As a child who loved clothes, and even more the act of acquiring clothes via annoying mall excursions, my mother frequently reminded me that her mother actually made ALL of her clothes as a child and (gulp/gasp, and god forbid) a teenager as well. This seemed like the ultimate punishment and the very definition of uncool to my 14 yearold mind. I could just see my mother forcing me to peruse little-house-on-the-prairie-style patterns at the local fabric store, and this imaginary situation caused me to shudder.
Of course, as my mom always assured me, the tables have turned. And while I may not have a 14 year old daughter, or a daughter at all for that matter, I love these vintage children’s patterns I found on Ebay. For little girls, one could really create some adorable little pinafores, modernized by a more current print.
I must comment, however that I think my husband would kill me if I ever tried any of the little boy’s numbers out on little Nikos! My, how boys fashion has evolved…
Italian children’s clothing company Minimu is another great example of Italian designers rebelling against the traditional stuffy, itchy, scratchy baby style so often found inside Italian prams. Soft colors, gentle, natural fabrics, and shapes that I wish they made in mommy sizes! Just one question… where are the little boy’s digs???
This afternoon as I was out and about on a potential labor inducing power stroll, I passed Meritalia’s showroom that was displaying an extensive collection of pieces I had seen previously exhibited more as prototypes in last spring’s furniture fair. While I usually prefer simple shapes and subdued colors, I am a total sucker for one or two more quirky pieces– particularly if they perfectly meld comfort with design. These 2 groups are so fresh, versatile and playful and I love the size options and soft edges. After visiting the website, and viewing the pieces myself I must say that they are even more cozy and nap-inviting in person:
La Michetta is a system of modular components coming in all sizes and colors, meant to be constantly changing and rearranged. Ultra soft and beautiful available in a neutral palette as well (not shown here):
Shadow chairs are unique in their construction to allow for constant flux and adaptation to the sitter. They are big and cozy without being sloppy and even come in a “mini-shadow” size for the piccolo design enthusiast:
As we know that we will only be in Milan for the first several months or so of our baby’s life, we have been hesitant to invest too much financially in the designing of our nursery. Keeping in line with this mentality of making the most of the inexpensive and easily obtained, here are a couple of great Ikea hack ideas I have found. A perfect way for spiffing up the creative expat nursery on a budget.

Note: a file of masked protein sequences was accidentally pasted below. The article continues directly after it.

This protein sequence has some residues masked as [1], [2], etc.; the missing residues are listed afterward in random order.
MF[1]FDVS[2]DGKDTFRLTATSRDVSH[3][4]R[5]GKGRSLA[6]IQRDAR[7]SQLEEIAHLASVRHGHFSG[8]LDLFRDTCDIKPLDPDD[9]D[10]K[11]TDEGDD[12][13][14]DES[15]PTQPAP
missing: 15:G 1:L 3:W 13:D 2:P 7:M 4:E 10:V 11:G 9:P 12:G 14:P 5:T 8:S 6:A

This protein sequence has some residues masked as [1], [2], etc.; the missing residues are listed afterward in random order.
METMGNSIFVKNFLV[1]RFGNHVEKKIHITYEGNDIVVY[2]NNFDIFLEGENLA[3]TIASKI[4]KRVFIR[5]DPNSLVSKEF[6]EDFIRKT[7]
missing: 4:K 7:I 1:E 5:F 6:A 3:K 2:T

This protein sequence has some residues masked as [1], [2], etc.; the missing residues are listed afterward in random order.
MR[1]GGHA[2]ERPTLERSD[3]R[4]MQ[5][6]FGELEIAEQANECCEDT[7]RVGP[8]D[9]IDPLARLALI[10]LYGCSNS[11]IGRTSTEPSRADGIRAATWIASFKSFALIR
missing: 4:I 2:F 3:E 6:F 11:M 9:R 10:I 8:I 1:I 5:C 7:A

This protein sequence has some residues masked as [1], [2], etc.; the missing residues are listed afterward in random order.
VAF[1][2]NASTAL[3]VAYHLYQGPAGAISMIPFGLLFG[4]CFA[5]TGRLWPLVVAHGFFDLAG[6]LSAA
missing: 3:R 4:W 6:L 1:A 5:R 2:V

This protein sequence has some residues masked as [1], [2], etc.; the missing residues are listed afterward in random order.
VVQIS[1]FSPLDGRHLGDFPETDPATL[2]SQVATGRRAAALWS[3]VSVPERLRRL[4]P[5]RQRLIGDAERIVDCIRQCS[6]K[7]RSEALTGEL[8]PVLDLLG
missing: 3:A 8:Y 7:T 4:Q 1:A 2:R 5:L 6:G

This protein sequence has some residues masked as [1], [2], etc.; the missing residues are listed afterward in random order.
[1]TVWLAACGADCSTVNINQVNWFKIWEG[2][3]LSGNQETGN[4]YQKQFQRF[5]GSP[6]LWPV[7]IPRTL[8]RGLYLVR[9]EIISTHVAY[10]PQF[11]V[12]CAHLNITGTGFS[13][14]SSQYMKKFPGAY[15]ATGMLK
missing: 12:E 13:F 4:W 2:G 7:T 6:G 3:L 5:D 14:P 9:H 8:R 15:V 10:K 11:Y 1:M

Mod revision of the Gulliver crib from ikeahacker
curbly’s lilybee LACK hack table
angelique’s decoupaged hack toychest
Hand painted GRONO hacked lamp by Irina Troitskaya…
As I get closer to my due date my spaciness is taking full control and it becomes more difficult to focus on text-based blog entries, but here is an update of my virtual nesting project using Google SketchUp to model the apartment that awaits our return from Italy 🙂
Will continue to update with the new components as I design them– some of the current fixtures are standing in for ones I have yet to crank out.
So I have been playing online with color. Maybe it is my end-of-pregnancy desire for mindless (I like to think of it more as meditative) activity, but I am loving the color blending/matching utility on ColorBlender.com. Using radio buttons, the site allows you to chose an initial jumping off color and then suggests color palettes to accompany. Yes, its simplicity is not too unlike my being mesmerized by the Sherwin Williams color chips at the Home Depot (not available in Milan for better or for worse), but with the color blending workstation there is decidedly a more intelligent dimension. Oh– and I forgot to mention that each color is listed with its HTML# and the palettes can be uploaded into photoshop or illustrator, plus the blends can be named and saved on the site for future use. To be integrated into my virtual nesting project for sure!
Just an update on the progress of my virtual nesting using Google SketchUp. Still learning, still playing around, sure to make changes and additions to the nursery as well as continue to play with different colors and textures…